Obama Prepares To Screw GOP Base (Brian Beutler) from Talking Points Memo 
"By the same logic, Democrats have been “screwing” young people for almost 50 years, by requiring workers to finance Medicare spending. Likewise, on closer inspection, the ACA is an even more devastating blow to young men than to young women, because it ends gender rating and thus represents an enormous transfer of wealth from men to women. And yet young people, like almost all people, are huge fans of Medicare, and I predict they’ll be big fans of the ACA, too."

GOP’s Campaign Against Chuck Hagel Amounts to Political Farce (Peter Beinart) from the Daily Beast
"Sen. Lindsey Graham’s decision to link delaying action on the defense secretary nominee to Benghazi is rock bottom in the Republicans’ campaign against Hagel—which is fundamentally unserious and petty, says Peter Beinart."

The Five Stages of Republican Grief (Ezra Klein) from the Washington Post 
"“We’ve had a period of this movement at the grass-roots level, call it Tea Party or something else, and it seems to me we’re seeing the normal progression of a grass-roots populist movement,” said Vin Weber, a former Republican congressman from Minnesota. “It ran out of control for a few years — that’s why we call it a movement rather than an organization. But it’s receding a bit now. That’s allowing natural leaders to reassert themselves, and institutional forces to reassert themselves.” Just don’t call this process moderation."

Republicans Push Back as Rove Aims to Appoint Himself Kingmaker (Lloyd Green) from the Daily Beast
"Rove’s latest plan to return the GOP from the political wilds is infuriating base Republicans. ... Rove has met with denunciation by the Tea Party, and this intraparty conflict stems from what the Republican Party is and who Rove is not. One thing is certain: he is not Chuck Schumer, and that is a problem for both Rove and his party. ... In their eyes, Rove is more Wizard of Oz than Architect, more profiteer than player. They might add that he is no Chuck Schumer."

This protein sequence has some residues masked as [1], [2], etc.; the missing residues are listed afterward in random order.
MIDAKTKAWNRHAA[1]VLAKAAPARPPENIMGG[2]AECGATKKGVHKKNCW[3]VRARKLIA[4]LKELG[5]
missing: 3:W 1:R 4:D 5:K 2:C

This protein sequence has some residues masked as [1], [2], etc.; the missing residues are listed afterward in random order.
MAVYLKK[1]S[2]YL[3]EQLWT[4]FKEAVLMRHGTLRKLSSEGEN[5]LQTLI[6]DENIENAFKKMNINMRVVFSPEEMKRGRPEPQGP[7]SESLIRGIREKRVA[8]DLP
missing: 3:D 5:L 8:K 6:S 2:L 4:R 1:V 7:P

Karl Rove's Latest Project Won't Solve the GOP's Problem (Nate Cohn) from the New Republic
"So long as GOP primary voters prefer ultraconservatives to party-approved candidates, it's hard to imagine that Rove's millions will make a discernible difference—especially if his organization triggers counterattacks from conservative donors, which may well be in the planning stages already."

The GOP “Civil War” is Going to Make Both Sides Rich (Alex Pareene) from Salon
"Karl Rove and the conservative movement's never-ending gravy train."

New Rove Group Could Backfire on G.O.P. (Nate Silver) from the New York Times
"An analysis of Republican Senate primaries in 2010 and 2012 suggests that money is usually the least pressing problem for the incumbents and other establishment-backed candidates whom Mr. Rove’s group might be inclined to support. Instead, some insurgent candidates won their races despite having been at more than a 10-to-1 fund-raising disadvantage heading into the primary."

Meet Kickstart: Mountain Dew’s Breakfast Soda from Salon
"Ever want to "Do the Dew" before lunch? You're in luck: PepsiCo's new morning drink is set to launch this month."
Mmm mmm!! Just what every growing boy needs! A sugary energy drink to displace the OJ or the whole milk!! Yum yum!